Tuesday, June 26, 2012

Dramas and Characters

Because I am the all-knowing television god. Actually not, since I don't watch TV and something has to be completely awesome for me to get into it. There are a lot of great shows out there, and great reasons to watch them with a critical eye. I've been wanting to do a post like this for a while. TV (and movies) are a great way to learn something to apply to your writing, be it plotting or character development or dialogue or how to believably portray a platypus-bear, quickly and efficiently. Because of the longer form (the seasons) the characters are able to grow so much more and that makes them dynamic, REAL people, instead of just archetypes. TV is better than movies, in this way. Why else should you be watching them? Because I like them, and I think your life is incomplete without them.

Psych. This show has every thing. Humor. Characters. Snappy dialogue. The plot is only mediocre compared to other crime shows, but this one is just hilarious. Anything that makes me snort because I'm laughing so hard is a good thing. And, previous seasons are available to stream on Netflix, which increases the awesome.

As a writer, I watch it for a) the dialogue, and b) Detective Carlton Lassiter. Lassiter is the most complex character on TV right now, and I think it's interesting he's in such a goofy show. He's the straight man. The law-above-everything-else man. At first glance, you think he's arrogant and wants to take all the credit for himself. But as the shows unfold, you realize he wants to solve the case, no matter what, even if that means teaming up with Shawn and Gus (which he is lathe to do), even if it means putting himself down. He builds these insane barriers around himself and then he gets over them to help other people. Shawn and Gus are funny, but this show rocks because of Lassie.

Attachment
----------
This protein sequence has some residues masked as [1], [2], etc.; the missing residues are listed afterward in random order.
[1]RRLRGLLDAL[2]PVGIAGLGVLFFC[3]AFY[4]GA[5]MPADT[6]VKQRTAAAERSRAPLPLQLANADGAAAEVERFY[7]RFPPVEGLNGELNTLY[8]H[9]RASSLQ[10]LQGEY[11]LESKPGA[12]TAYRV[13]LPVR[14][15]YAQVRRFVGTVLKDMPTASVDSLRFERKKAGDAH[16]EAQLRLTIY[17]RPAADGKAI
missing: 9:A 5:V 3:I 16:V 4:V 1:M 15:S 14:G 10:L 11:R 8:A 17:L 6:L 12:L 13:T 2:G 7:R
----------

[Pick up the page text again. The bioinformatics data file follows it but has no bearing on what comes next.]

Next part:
Dollhouse. A Joss Whedon creation of awesomesauce. Like Firefly, this show is full of all kinds of characters, plots, and an interesting setting and premise, and was unsurprisingly cancelled by Fox. The show follows Echo, a doll without a personality who is imprinted with different personalities to serve different needs, as she become self-aware. The show is slow for the first five episodes because you don't know enough of the big story, but stick with it because the payoff is so good! I'm currently watching the series for the second time, and it sucked me in right from the beginning. Every character, even the dolls, have their own motivations and quirks, and the show has hilarity (Topher!) and badassness (Boyd!) in spades. This show is also available to stream on Netflix.